A four-time Pro Bowler, Stabler earned the 1974 NFL MVP award before winning Super Bowl XI with the Las Vegas Raiders during the 1976 campaign.

14) DE Ed Jones | “Too Tall”

Some nicknames don’t need much explanation. Ed “Too Tall” Jones was a 6’9″ defensive end — you get the picture.

One of the tallest players in NFL history, Jones anchored the Cowboys’ defense for 15 seasons (sandwiched around a brief retirement to pursue a pro boxing career).

Jones, who never missed a game during his active career, finished with 106 sacks.

13) QB Joe Montana | “Joe Cool”

Joe Montana became one of the NFL’s greatest quarterbacks thanks to his ability to stay calm under pressure. Two of the three-time Super Bowl winner’s nicknames — “Joe Cool” and “The Comeback Kid” — are testaments to his poise.

However, those weren’t the only nicknames that Montana earned during his playing career. Some of his San Francisco 49ers teammates reportedly called him “Bird Legs” because of his small calves, while Montana was also referred to as “Golden Joe.”

12) DT Joe Greene | “Mean Joe Greene”

“Mean” Joe Greene’s label only extended to the field of play. Off the field, the longtime Pittsburgh Steeler was considered a warm person.

But you didn’t want to get in his way after kickoff. Greene, enshrined in the College and Pro Football Halls of Fame, recorded 77.5 sacks from the Steelers’ interior and won Defensive Player of the Year awards in 1972 and 1974.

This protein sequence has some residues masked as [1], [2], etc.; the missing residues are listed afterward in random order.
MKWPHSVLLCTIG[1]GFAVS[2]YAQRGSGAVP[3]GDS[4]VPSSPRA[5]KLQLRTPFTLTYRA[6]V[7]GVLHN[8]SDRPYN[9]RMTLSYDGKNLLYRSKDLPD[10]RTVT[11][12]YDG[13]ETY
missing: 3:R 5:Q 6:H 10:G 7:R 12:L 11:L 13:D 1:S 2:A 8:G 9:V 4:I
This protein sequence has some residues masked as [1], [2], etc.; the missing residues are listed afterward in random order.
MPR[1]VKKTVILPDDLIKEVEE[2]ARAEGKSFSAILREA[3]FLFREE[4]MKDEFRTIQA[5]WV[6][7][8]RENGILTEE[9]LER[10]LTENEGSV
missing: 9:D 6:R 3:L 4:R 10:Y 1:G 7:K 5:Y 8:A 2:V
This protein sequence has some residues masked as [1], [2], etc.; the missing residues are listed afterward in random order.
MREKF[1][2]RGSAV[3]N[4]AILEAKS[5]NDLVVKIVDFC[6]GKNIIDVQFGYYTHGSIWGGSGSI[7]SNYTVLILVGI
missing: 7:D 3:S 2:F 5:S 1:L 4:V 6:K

In 1979, he starred in the Clio-winning “Hey Kid, Catch!” Coca-Cola ad, which is widely considered one of the best commercials of all time.

11) WR Calvin Johnson | “Megatron”

Defensive back Roy Williams spent eight years in the NFL, but his most memorable contribution might be coining Calvin Johnson’s “Megatron” nickname. Williams gave Johnson the moniker after seeing the Detroit Lions wide receiver’s size and speed. Megatron is the primary antagonist of the fictional “Transformers” universe.

A rare athlete at 6’5″, 240 pounds, Johnson set the NFL single-season receiving record by posting 1,964 yards in 2012, which still stands today. He ranks second all-time in receiving yards per game (86.1) among WRs.

10) RB Elroy Hirsch | “Crazylegs”

Elroy Hirsch earned his “Crazylegs” nickname in 1942, securing the label due to his odd running style.

One report from the Chicago Daily News said the Chicago Rockets halfback’s “crazy legs were gyrating in six different directions, all at the same time, he looked like a demented duck.”

Hirsch — who also served in the U.S. Marine Corps, worked as a film actor, and was the GM of the Los Angeles Rams — was a fan of his nickname.

“Anything’s better than ‘Elroy,'” Hirsch said later in life.

9) QB Joe Namath | “Broadway Joe”

Who came up with “Broadway Joe”? Joe Namath credits his New York Jets teammate, offensive tackle Sherman Plunkett, who gave the high-profile QB the nickname after seeing a July 1965 Sports Illustrated cover with Namath under the lights.

Namath finally made good on his nickname in 1983, when he appeared on Broadway as a cast replacement in a revival of “The Caine Mutiny Court Martial.”

8) RB Jerome Bettis | “The Bus”

Contrary to what Michael Scott might’ve told us on “The Office,” Jerome Bettis isn’t called his “Bus” nickname because he’s afraid to fly. It’s because the Hall of Fame running back measured in at a studly 5’11” and 252 pounds, giving him a powerful running style and absurd tackle-breaking ability.

Bettis owes his “Bus” title to a writer at Notre Dame’s student newspaper, and the Fighting Irish faithful soon started chanting “Nobody stops the Bus!” during his games.

Bettis ranks ninth all-time in rushing yards (13,662) and is tied for 11th in rushing touchdowns (91).

7) CB Deion Sanders | “Prime Time”